While we are on that subject, crank up your refrigerator to the COLDEST level possible now so it is really cold in case the electric goes out. My own personal tip for you - start making ice and putting them in bags or containers in your freezer. If the electric does go out, the ice will help keep the food colder longer. Make enough ice so you can keep some in the freezer and some in the fridge. Keep in mind you need to open the doors as little as possible so the cold can stay in. If you are lucky, you food will be OK for at least 24 hours.

Make sure to charge your cell phone while you can. If you have a landline phone (for those of you that kept you landline, aren't you glad now?) make sure to plug in a standard corded phone. If you only have a cell phone or a cordless phone, it is all the more important to make sure they are charged. By the way, if you have a landline phone, but do not have an "old timey" corded phone, they are only about $5 at Walmart or Target. It's not too late to buy one.

Depending on your location and the strength of the hurricane, you may want to board up the windows, or at least tape X's across the windows. I am personally going to wait that one out. If my windows start to rattle, I will either tape cardboard on the windows or tape the windows with masking tape. If you really don't care about your windows or you are certain they will break anyway, feel free to tape them with duct tape. It is so much better to do that rather than clean up shattered pieces of glass for weeks to come.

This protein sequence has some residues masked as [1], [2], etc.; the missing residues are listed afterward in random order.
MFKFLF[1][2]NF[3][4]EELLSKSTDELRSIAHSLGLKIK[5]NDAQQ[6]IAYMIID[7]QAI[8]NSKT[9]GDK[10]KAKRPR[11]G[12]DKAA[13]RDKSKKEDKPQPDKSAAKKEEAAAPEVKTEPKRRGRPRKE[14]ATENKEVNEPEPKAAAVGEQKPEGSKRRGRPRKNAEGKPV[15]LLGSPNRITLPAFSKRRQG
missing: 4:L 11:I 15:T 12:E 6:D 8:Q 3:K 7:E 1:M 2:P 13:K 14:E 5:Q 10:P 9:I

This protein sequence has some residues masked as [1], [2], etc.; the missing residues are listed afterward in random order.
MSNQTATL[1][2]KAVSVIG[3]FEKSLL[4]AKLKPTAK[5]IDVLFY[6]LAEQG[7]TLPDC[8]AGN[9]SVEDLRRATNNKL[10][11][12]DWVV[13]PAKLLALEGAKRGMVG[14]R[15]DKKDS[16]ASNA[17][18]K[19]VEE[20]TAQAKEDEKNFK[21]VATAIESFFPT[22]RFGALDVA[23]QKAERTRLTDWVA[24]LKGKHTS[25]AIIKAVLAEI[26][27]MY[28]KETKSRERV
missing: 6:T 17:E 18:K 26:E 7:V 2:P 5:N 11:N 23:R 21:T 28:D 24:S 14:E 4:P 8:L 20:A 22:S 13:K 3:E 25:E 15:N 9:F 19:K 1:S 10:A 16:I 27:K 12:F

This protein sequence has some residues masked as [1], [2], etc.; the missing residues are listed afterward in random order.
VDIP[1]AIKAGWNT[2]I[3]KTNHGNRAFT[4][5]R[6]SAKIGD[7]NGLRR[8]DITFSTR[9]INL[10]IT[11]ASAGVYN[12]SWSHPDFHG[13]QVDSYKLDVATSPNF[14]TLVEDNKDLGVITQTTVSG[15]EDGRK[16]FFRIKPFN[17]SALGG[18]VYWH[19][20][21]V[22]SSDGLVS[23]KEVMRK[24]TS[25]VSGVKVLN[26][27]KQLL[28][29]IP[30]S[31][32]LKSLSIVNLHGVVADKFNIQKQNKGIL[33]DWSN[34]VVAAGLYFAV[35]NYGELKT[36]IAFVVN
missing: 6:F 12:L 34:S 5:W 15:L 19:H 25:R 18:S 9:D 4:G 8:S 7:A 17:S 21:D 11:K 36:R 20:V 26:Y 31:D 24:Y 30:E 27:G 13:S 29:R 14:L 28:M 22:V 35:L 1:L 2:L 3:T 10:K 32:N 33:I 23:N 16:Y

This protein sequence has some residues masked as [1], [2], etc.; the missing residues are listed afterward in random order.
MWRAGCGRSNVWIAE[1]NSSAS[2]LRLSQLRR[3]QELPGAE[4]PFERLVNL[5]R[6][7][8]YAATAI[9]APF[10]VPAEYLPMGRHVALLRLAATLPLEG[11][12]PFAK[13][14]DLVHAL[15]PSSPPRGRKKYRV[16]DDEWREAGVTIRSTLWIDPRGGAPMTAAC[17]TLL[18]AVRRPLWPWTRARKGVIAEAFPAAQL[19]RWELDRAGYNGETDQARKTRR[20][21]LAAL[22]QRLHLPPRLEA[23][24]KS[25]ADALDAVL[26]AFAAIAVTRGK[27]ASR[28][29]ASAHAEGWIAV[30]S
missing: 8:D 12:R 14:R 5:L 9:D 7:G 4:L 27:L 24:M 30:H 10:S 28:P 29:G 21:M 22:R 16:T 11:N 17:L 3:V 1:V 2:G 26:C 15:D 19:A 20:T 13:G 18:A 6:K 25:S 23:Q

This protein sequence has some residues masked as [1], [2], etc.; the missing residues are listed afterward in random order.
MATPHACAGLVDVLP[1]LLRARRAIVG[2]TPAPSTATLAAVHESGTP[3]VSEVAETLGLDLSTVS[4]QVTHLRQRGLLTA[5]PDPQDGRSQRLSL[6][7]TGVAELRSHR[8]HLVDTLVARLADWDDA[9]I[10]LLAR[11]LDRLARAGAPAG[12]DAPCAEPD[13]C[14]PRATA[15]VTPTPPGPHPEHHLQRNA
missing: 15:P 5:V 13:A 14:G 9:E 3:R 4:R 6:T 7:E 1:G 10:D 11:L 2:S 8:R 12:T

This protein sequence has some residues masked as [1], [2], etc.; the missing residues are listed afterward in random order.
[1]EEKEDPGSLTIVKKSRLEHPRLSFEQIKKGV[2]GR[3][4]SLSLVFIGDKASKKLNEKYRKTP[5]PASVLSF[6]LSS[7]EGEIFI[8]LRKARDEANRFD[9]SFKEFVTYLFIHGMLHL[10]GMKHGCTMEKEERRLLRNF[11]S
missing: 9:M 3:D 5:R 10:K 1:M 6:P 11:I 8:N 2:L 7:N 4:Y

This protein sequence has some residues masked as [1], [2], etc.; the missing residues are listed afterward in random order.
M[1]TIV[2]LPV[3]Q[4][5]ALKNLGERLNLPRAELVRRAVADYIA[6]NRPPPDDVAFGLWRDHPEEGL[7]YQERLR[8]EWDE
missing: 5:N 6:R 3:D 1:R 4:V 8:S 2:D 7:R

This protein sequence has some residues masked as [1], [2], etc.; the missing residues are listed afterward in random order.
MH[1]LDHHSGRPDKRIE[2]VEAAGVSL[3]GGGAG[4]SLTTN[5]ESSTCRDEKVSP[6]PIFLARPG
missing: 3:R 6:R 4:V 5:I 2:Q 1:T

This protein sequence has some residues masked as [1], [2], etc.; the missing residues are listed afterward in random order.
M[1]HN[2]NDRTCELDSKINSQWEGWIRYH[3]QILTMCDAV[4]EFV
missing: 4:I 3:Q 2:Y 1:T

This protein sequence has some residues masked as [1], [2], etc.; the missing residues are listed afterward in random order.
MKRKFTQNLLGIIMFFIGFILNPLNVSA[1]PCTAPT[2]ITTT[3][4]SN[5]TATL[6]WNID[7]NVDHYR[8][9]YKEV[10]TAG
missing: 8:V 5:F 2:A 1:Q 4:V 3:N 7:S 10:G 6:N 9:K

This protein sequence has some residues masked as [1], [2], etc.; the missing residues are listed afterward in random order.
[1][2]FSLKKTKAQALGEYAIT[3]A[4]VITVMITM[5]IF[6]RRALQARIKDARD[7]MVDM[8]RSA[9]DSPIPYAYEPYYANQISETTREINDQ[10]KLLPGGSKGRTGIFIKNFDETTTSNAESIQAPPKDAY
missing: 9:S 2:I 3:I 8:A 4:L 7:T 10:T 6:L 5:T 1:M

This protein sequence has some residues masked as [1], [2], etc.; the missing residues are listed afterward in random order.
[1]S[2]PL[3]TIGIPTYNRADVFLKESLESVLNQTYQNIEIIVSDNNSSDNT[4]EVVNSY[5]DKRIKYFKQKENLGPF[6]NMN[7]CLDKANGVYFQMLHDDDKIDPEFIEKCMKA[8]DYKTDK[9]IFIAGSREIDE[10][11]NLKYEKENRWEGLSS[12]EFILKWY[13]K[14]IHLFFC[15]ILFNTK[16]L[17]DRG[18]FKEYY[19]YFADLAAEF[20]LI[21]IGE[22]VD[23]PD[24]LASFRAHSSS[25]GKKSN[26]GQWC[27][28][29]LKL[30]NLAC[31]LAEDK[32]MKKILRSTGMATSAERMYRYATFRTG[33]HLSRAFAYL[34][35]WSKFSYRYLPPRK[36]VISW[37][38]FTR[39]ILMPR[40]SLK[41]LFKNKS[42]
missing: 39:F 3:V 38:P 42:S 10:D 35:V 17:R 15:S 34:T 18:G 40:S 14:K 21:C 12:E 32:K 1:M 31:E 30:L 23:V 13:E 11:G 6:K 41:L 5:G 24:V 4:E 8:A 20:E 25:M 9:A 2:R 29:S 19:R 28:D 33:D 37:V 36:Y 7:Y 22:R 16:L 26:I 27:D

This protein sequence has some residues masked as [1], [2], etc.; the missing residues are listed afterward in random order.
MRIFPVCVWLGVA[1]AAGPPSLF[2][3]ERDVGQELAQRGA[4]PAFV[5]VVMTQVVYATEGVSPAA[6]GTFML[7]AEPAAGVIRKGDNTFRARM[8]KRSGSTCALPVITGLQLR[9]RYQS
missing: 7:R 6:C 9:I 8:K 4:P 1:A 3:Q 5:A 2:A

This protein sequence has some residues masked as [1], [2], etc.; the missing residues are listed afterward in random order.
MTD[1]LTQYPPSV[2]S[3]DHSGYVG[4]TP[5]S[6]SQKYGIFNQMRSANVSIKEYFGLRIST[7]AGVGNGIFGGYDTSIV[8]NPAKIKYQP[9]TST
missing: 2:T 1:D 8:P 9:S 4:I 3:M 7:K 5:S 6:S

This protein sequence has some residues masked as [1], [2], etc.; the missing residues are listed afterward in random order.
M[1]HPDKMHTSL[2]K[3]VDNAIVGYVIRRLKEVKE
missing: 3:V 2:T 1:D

If you have a yard or a balcony, please remove anything that could go flying. In some cases, the winds could be over 100 miles per hour. Can you imagine how fast your plastic chairs can fly through the air with winds like that? It is interesting to think about, but don't experience it. Bring in items like that before they fly and break your windows, or go down the street to destroy someone else's property.

Good Luck!

Thank you for taking this journey with me. Remember, with some preparation, you and your family will be fine during Hurricane Irene's reign of terror. Irene is really evil, but we can overcome this. After all, we just experienced an earthquake and we didn't have anyway of preparing for that. The east coast is full of strong, smart people, and we are going to make it out of this one. Good luck and don't let Hurricane Irene get the best of you.

UPDATE: Saturday, 7:30 AM, August 27, 2011 - Hurricane Irene has been downgraded to a Category 1 Hurricane. The hurricane is about to make landfall in North Carolina right now.

Comments

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  • Jeannieinabottle profile imageAUTHOR

    Jeannie InABottle 

    6 years ago from Baltimore, MD

    Thanks for the comment, Dawn. I am OK and glad to hear you are OK, too. It was a rough night, but I am glad it is over. We had terrible winds and a lot of rain. I spent some time cleaning up leaks, but so far, I still have electricity. I am hoping it stays on!